The majority of GenAI conversations in the media revolve around corporations, in particular, who are hiring, acquiring, or going out of business due to artificial intelligence.
If the story talks about individuals at all, it’s typically in the context of layoffs or in-demand new skills like prompt engineering. But Esma Aïmeur, a professor at the computer science department of Université de Montréal (Canada), focuses her academic body of work on how humans interact with and are impacted by AI. After studying in her native Algeria and getting a Ph.D. in Artificial Intelligence from Université de Paris 6, Pr. Aïmeur came to Canada and has researched AI—and its ensuing impact on data privacy and cybersecurity—for over 20 years.
Speaking with BetaKit ahead of her talk at the World AI Cannes Festival (WAICF), Pr. Aïmeur shared more about the explosive power of GenAI and why she calls it a double-edged sword.
A dream became a reality
What we call regular technology today—for instance, smartphone applications or semi-autonomous vehicles—would appear indistinguishable from magic in the eyes of previous generations. And you don’t even need to go that far back to find that perspective: in a French-written 2004 paper featuring her point of view on the future of AI, Pr. Aïmeur cited an article about artificial intelligence written by Tim Menzies in 2003, a West Virginia University professor at the turn of the millennium.
“To me, it’s like a double-edged sword that requires careful management and supervision.”
After explaining his belief that AI’s goal of “emulating general human intelligence” will “bind” future generations of AI researchers, he ended with what seemed like a near-impossibility at the time: “Nevertheless, I still dream of the day when my word processor writes articles like this one while I go to the beach.”
Around 20 years later, his dream came true—ChatGPT can easily produce thousands of articles while Professor Menzies sits on the beach.
“The dream became reality,” said Pr. Aïmeur.
But this new reality also came with challenges—in particular, collecting without consent and keeping safe or selling private information such as bank and medical records. Even without malicious actors, of which Pr. Aïmeur is quick to point out that there are many, sensitive information can sometimes leak unintentionally or through a simple error. This focus on the individual vis à vis technology is the foundation of Pr. Aïmeur’s body of work. Since the early 2000s, her research has focused on Artificial Intelligence for data privacy protection for both individuals and organizations, and years later, on security awareness, and social engineering cyber-attacks that lead to identity theft, bias, discrimination, and re-identification. Since 2015 her work has focused on misinformation, disinformation, and fake news powered by AI techniques.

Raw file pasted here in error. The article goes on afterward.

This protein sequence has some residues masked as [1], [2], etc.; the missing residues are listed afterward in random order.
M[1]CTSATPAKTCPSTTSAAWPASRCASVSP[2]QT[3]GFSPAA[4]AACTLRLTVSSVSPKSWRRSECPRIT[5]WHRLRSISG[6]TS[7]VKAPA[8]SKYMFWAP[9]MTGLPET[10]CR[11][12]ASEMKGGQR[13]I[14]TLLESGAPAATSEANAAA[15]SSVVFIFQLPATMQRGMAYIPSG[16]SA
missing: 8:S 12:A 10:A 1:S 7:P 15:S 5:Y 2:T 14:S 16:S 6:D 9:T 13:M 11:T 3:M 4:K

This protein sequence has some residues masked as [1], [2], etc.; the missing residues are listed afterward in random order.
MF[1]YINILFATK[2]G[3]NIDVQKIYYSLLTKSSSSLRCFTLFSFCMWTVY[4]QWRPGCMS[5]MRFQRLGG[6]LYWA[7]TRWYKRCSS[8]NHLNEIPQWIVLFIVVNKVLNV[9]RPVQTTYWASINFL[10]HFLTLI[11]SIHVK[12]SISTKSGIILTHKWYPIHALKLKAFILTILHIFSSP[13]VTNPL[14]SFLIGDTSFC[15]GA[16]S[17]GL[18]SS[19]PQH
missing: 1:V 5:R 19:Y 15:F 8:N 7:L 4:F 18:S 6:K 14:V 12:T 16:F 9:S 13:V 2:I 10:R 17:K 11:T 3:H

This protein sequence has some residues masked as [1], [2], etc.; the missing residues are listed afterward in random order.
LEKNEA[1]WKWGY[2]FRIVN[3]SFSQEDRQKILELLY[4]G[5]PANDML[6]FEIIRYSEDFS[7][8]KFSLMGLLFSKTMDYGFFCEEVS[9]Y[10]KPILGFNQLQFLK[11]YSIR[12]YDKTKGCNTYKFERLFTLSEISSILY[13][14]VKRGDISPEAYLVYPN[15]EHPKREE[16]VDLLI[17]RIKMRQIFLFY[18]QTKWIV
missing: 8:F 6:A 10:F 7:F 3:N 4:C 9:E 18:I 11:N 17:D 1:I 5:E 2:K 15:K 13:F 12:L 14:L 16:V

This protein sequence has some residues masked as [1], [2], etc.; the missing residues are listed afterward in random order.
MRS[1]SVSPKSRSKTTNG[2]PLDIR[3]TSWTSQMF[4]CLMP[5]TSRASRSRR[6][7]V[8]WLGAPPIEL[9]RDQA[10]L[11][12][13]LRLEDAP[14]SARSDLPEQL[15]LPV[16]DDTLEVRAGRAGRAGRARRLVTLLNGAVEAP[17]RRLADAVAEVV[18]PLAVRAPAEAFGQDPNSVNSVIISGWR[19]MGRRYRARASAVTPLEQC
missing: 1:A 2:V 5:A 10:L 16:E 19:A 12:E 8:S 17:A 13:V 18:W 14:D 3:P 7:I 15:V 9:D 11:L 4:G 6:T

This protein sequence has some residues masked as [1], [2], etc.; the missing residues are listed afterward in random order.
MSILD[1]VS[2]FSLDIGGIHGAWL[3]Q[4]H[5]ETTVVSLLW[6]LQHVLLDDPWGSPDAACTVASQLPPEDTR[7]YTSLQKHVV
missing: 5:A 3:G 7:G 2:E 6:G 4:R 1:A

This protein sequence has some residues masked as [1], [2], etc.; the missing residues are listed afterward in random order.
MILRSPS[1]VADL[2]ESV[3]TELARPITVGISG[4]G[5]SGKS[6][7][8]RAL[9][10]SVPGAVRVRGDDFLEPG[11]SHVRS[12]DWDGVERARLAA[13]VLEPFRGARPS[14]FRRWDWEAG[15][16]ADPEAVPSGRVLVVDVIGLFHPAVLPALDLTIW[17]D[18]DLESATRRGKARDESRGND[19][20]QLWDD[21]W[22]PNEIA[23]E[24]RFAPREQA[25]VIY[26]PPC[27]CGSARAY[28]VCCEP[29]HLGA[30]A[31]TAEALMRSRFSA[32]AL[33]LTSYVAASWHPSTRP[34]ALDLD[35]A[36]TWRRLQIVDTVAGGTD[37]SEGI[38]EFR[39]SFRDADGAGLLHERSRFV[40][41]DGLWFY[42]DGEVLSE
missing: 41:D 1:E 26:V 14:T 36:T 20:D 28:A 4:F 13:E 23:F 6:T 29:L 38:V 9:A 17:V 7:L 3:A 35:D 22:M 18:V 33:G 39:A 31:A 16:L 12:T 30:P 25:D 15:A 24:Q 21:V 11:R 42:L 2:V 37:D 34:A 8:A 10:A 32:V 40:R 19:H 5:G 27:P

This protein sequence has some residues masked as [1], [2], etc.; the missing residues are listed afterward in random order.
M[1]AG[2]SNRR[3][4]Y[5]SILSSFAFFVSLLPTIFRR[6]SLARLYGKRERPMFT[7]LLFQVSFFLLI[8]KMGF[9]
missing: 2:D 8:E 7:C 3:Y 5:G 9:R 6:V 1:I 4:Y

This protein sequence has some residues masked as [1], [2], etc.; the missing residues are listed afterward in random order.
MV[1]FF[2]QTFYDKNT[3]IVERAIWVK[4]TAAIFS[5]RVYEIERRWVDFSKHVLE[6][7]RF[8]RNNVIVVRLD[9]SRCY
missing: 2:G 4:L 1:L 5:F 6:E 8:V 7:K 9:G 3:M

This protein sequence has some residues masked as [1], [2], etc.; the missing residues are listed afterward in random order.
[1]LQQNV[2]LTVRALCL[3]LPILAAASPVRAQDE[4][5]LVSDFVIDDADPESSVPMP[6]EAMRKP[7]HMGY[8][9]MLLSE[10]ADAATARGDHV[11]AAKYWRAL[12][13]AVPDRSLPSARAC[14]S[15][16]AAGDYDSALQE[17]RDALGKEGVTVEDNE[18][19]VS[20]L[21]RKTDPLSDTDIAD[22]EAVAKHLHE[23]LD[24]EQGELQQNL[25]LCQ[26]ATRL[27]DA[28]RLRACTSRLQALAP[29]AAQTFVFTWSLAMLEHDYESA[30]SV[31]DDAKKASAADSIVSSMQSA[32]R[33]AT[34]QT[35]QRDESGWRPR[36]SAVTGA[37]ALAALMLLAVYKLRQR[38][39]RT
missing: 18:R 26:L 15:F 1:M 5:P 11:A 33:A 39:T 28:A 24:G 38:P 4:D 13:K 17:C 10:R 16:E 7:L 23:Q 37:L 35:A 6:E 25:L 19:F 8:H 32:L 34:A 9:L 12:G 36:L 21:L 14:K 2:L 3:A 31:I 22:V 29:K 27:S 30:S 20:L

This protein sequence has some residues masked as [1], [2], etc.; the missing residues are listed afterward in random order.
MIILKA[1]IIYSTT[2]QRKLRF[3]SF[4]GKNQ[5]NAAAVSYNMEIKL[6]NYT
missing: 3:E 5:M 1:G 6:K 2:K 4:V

“It’s not only computer and cyber security for me, it’s something more than that,” said Pr. Aïmeur. “There are some psychological factors that we should take into account. It’s a multifaceted problem and we need to address this—studying behavioural analysis is important because it involves understanding both how individuals create risks to organizations and how to mitigate those risks.”
The double-edged sword of GenAI
For nearly two decades, AI research was incremental. Pr. Aïmeur says that generative AI rapidly changed things and is creating innovations at a break-neck pace, particularly in cybersecurity. This rapid acceleration is also the topic of Pr. Aïmeur’s WAICF talk—that GenAI empowers new “sophisticated AI attacks,” such as how tools like ChatGPT or deepfake technology can lead to devastating social engineering hacks.
“Let’s say, for example, that you receive a phone call and you think that it’s the CEO of your organization—and it’s not because the hacker has cloned the voice of your CEO asking you to do something urgently,” she noted.
That said, the professor`s goal is not to scare people; she also firmly believes that GenAI is one of humanity’s strongest tools to protect people online. For example, large language models can now easily scan millions of records to identify if any sensitive information is disclosed. New GenAI tools can even search images to see if there’s any risk of sensitive information showing in the picture. Moreover, pattern recognition capabilities assist in detecting fraudulent activities, especially in financial transactions.
“In my WAICF talk, I will focus mainly on generative AI because it brings new challenges to cybersecurity, and it also provides new tools for defending against threats,” said Pr. Aïmeur. “So to me, it’s like a double-edged sword that requires careful management and supervision.”
Learning when it’s all moving so fast
Beyond speaking, Pr. Aïmeur said she’s enthusiastic about WAICF for its potential to bring people together from different disciplines across academia, startups, big business, and politics. She is also a judge for the Festival’s AI awards, where a panel chooses finalists from over 30 submissions based on the three criteria: creativity, sustainability, and inclusion. In the end, judges will award both a competition winner and a “coup de coeur,” meaning the award that struck a judge with its potential to be great.
“I’m really excited about [WAICF], due to the opportunity to connect with some of the brightest minds in AI,” said Pr. Aïmeur. “I would like to meet people that I haven’t seen for a long time, but I want to see new people; for me, the event is like a melting pot of ideas and innovations. And I think I’m particularly interested in learning about the latest AI strategies that are being developed around the globe.”